WASHINGTON, July 8, 2011 (AFP) - The International Monetary Fund said Friday it was releasing 3.2 billion euros ($4.6 billion) to Greece but warned there was "no margin for slippage" in the country's reform program.
The funds, part of the 110 billion euro joint bailout with the European Union for the debt-stricken country, came as Europe's leaders and banks struggle to achieve an ostensibly voluntary restructuring of the country's debt to relieve pressure on Athens and avert a forced default.
The IMF said Greece was making "some progress" to get back on a sustainable fiscal path, but stressed the government had to press ahead on reforms required under the IMF-EU program.
But it also said that Europe's richer countries needed to keep up their backing for Athens.
"Greece's debt sustainability hinges critically on timely and vigorous implementation of the adjustment program, with no margin for slippage, and continued support from European partners and private sector involvement," new IMF chief Christine Lagarde said in a statement.
Lagarde said the Greek bailout is "delivering important results," and the Fund predicted the country would return to positive economic growth in the first half of 2012.
"The fiscal deficit is being reduced, the economy is rebalancing, and competitiveness is gradually improving," she said.
"However, with many important structural reforms still to be implemented, significant policy challenges remain," she said, citing the need for more work on narrowing the country's fiscal deficit and increasing economic productivity to restore growth.
The IMF statement said Greece needed to address high pay packages for public sector workers, the possibility of shutting down inefficient state firms, and widespread tax evasion.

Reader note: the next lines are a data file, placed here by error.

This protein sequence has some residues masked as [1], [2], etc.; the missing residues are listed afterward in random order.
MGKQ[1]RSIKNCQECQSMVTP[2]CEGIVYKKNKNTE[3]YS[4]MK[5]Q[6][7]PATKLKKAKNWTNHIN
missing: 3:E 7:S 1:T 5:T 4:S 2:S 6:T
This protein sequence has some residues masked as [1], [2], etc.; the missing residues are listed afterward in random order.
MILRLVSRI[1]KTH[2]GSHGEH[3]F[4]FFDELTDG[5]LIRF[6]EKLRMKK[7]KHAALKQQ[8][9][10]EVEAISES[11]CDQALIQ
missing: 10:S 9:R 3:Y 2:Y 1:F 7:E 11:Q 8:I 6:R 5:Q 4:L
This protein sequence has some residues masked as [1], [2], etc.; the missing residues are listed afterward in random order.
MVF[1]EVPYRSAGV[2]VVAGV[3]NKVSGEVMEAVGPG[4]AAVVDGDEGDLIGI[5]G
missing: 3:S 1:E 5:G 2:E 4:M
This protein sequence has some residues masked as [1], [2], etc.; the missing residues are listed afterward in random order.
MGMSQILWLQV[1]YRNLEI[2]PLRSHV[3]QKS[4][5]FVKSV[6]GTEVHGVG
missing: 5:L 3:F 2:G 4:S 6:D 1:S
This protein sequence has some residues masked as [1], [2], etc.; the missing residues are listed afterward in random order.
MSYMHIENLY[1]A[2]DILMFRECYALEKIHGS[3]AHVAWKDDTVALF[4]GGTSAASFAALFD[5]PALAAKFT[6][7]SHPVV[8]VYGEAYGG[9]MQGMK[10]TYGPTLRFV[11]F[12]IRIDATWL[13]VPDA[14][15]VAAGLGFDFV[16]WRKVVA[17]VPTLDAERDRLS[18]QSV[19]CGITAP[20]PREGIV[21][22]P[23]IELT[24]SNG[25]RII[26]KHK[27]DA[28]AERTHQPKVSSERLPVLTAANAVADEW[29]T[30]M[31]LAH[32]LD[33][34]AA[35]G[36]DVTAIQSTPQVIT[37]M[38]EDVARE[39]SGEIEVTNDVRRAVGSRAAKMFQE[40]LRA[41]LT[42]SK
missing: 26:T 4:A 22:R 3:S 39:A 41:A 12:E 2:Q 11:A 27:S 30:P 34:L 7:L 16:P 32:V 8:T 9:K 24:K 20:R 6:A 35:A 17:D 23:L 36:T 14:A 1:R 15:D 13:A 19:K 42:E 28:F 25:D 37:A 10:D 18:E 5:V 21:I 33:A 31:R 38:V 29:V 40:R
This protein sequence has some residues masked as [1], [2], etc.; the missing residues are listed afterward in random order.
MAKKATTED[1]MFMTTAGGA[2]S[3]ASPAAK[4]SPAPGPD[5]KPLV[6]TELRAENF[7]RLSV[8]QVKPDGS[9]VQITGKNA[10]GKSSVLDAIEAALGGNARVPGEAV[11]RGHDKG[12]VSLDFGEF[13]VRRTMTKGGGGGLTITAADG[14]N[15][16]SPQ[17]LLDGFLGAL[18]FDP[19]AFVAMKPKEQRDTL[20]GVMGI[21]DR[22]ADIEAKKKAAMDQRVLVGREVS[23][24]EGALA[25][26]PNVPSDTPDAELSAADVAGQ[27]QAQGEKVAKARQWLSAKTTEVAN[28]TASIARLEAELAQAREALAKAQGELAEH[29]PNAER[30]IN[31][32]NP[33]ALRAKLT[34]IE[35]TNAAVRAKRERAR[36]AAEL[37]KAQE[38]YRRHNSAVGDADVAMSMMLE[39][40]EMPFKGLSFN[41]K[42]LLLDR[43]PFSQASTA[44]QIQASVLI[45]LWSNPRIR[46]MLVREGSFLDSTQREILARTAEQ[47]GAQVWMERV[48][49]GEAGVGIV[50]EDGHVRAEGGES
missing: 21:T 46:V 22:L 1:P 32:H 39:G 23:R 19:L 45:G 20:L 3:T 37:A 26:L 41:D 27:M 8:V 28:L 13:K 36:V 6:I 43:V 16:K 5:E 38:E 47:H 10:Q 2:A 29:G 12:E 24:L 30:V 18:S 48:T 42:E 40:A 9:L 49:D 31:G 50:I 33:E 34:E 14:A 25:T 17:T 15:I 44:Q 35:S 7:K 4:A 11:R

It called the government's privatization goals -- required by the IMF-EU program to raise government revenues -- "a critical step toward boosting investment and growth" as well as cutting state debt.
"While the target of selling 50 billion euros of state assets by 2015 is very ambitious, the establishment of an independent privatization agency should help realize transparent and timely implementation."
It also cited the need for reform of the high labor taxes and the "inefficient judicial system."
The Fund meanwhile warned that Greek banks need to boost their capital but said it is "critical" that the European Central bank keeps providing liquidity to the country's financial system.
The IMF has made its largest commitment ever to a single country, 30 billion euros, as its part of the joint rescue of Greece.
Friday's release takes the total disbursed in the three-year program to 17.4 billion euros.
It came a day after private sector creditors and international banks met in Rome to make progress on a possible restructuring of the country's debt.
While many economists and financiers say a rescheduling of the debt is necessary, ratings agencies have warned that this could put the country technically in default, even if the rescheduling is voluntary.
Because a ratings downgrade in that case could make it more difficult for the ECB to keep supporting the country, the bank has condemned the idea of a restructuring of Athens' debt.
"No credit event, no selective default, no default. That is the present message of the governing council," ECB president Jean-Claude Trichet said on Thursday.
On Wednesday the German and Greek finance ministers said they agreed that Athens must boost its economic growth if the debt-ravaged country wants to restore its budget balance.
Wolfgang Schaeuble and Evangelos Venizelos agreed that an austerity plan a voted week earlier by the Greek parliament "must immediately be put into action to return Greece rapidly to a healthy economic situation," according to a German finance statement.
"But beyond this, other measures to sustain growth must be taken. It is only with a stronger private economy and with private investments that Greece will be able to achieve a balanced budget in the medium and long term," it added.